So here’s the skinny or, rather, what we figure might be currently happening with my left foot.  And, no, I don’t mean the Daniel Day Lewis movie either.  All pain seems to emanate from the ball of my left foot, which scared the bejesus out of me as I have been thinking that my plantar fasciitis might be coming back.  Thank God, that is not necessarily the case.  More correctly, it may be that my ‘quadratus plantae’ has been the source of all the trouble.  The quadratus plantae is a muscle in the foot that extends from the anterior of the ‘calcaneus‘ to the tendons of the ‘digitorum longus’ or, in layman’s’ terms, from the heel to the toes.  It assists in the flexing of the toes and foot muscles (‘lumbricals’) to, basically, keep the normal bio-mechanics of the foot working properly.  With this particular muscle not working successfully, the normal bio-mechanical movement of my foot (my gait) has been all wonky.  Sorry to get all technical on you there.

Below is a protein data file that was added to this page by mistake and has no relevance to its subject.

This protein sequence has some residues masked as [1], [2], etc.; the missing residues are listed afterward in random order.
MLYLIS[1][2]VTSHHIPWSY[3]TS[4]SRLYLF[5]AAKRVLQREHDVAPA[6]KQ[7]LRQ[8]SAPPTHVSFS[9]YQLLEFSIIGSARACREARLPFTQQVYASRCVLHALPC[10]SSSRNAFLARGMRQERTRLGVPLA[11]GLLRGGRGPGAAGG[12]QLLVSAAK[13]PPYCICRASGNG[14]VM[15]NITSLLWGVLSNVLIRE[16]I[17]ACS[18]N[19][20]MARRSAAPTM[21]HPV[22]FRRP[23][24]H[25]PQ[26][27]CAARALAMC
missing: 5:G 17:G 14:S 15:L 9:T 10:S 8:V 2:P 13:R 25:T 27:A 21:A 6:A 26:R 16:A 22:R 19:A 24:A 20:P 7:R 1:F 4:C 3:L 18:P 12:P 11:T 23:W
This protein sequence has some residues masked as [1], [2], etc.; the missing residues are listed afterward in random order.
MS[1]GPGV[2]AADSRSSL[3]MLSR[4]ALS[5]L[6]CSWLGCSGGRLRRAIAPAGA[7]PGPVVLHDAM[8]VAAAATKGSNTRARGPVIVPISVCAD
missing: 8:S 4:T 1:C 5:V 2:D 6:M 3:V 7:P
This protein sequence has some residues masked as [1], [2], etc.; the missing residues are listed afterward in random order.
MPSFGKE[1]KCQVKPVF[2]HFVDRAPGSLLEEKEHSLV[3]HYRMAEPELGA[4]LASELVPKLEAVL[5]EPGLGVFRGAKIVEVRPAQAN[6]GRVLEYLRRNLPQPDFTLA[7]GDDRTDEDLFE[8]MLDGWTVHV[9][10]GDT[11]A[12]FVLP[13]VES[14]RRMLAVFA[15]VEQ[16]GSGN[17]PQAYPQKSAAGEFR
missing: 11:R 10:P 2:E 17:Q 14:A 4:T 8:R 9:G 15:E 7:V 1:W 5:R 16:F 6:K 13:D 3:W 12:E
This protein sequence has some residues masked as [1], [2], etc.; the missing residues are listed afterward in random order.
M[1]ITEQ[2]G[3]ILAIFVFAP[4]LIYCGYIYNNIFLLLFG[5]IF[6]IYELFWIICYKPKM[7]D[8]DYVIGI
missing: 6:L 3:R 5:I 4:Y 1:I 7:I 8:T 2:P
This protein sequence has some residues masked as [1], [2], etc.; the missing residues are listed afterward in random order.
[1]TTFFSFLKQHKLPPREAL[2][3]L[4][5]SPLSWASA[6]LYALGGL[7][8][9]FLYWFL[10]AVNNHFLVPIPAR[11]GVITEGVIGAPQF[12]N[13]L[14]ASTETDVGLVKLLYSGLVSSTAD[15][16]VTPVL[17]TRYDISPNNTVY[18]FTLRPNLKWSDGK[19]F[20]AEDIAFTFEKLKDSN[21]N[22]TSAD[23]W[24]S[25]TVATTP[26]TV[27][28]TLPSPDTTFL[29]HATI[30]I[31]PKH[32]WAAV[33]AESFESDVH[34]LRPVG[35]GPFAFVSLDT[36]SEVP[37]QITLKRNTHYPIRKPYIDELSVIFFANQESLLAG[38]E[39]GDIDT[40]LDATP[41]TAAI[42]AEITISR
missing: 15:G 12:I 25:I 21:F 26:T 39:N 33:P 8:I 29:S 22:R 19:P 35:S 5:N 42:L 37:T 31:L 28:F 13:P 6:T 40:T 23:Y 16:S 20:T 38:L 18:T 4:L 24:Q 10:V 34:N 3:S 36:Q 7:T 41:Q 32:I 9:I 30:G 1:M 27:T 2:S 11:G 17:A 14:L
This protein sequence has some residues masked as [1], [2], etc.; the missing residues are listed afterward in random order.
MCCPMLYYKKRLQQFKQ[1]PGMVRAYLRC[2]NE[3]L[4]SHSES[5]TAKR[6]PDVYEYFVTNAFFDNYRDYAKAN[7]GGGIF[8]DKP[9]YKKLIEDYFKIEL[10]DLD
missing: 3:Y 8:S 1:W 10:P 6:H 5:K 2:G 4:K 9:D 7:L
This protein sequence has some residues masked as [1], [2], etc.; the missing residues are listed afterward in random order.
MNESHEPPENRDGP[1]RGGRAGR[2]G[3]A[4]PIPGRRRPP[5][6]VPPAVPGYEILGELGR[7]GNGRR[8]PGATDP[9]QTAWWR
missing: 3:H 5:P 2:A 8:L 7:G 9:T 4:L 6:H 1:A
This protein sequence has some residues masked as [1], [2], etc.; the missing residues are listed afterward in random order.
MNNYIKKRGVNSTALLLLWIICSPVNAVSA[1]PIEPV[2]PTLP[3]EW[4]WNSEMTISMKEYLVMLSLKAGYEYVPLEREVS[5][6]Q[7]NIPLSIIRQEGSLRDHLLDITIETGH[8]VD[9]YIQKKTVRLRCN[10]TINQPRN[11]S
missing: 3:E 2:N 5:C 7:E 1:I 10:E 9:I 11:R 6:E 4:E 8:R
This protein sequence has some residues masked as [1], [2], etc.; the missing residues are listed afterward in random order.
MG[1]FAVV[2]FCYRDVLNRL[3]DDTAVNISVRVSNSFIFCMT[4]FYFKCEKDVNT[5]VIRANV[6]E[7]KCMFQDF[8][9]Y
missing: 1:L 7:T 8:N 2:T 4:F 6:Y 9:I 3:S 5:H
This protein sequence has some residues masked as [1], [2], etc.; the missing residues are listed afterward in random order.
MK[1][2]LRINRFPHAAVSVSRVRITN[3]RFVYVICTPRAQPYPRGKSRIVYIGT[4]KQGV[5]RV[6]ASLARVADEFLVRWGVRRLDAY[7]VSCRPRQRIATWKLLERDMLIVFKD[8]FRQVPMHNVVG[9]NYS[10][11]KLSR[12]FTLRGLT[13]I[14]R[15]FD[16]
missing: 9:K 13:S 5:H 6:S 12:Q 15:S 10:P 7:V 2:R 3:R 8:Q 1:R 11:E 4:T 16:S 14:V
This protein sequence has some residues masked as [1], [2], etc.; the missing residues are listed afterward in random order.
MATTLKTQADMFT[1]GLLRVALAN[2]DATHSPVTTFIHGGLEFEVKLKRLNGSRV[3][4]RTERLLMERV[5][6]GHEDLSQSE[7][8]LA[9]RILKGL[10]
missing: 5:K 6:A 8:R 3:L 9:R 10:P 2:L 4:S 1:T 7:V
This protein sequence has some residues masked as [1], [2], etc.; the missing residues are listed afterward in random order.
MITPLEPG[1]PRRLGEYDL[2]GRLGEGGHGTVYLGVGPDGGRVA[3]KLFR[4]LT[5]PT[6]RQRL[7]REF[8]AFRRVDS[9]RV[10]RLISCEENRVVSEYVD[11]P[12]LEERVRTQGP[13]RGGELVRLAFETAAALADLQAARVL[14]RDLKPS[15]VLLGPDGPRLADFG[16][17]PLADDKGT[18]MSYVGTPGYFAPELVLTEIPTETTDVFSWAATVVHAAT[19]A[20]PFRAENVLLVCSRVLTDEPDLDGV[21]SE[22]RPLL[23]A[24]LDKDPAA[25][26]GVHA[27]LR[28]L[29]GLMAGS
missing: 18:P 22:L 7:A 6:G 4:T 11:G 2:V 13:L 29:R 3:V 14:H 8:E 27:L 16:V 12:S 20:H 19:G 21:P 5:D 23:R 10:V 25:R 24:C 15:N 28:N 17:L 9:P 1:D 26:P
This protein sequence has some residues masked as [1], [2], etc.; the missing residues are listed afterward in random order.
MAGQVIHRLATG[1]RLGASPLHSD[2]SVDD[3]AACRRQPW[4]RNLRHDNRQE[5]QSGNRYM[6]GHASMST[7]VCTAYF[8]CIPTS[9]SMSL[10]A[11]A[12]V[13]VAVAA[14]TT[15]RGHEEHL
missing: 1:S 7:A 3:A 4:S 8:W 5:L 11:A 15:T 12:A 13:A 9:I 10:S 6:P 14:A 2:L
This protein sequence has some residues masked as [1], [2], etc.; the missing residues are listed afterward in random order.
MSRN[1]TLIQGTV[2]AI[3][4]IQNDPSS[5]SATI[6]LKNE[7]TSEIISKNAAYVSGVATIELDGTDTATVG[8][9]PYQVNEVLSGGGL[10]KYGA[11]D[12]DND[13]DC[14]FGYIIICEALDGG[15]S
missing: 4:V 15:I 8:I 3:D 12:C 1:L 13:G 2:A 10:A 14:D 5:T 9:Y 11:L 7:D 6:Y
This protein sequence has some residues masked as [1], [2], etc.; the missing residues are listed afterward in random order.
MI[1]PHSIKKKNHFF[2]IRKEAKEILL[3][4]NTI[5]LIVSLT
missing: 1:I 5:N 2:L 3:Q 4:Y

As explained to me, the body has this incredibly innate ability to adjust itself to avoid pain and injury, often at the expense of itself.  For example, since my ‘quadratus plantae’ muscle is not 100%, my foot (and body) has unconsciously readjusted its natural movement to avoid further aggravation.  As a result, the other muscles in my body have been suddenly thrown out of whack and, therefore, suffered the consequence.  This explains the constant pain I had in my left shin and calf when I tried to run through the pain, as both muscles were attempting to work in a way that they were not originally designed to do.  Likewise, in favoring my left big toe, the ‘sesamoid’ bone has been bearing more than its fair share of impact and has subsequently become inflamed and painful.  So, if one were to focus on the sore area (the sesamoid), and not on the root cause of it, then one could misdiagnosis the issue altogether and concentrate on the wrong solution or fix…which, of course, I have been doing.

So, the focus now is in treating the root cause; that pesky ‘quadratus plantae’ muscle.  Besides regular weekly treatments to breathe some life back into muscles that have otherwise ceased to function properly (literally, I can’t bend the toes on my left foot at all), I have also started a strength conditioning program at home to try and strengthen them.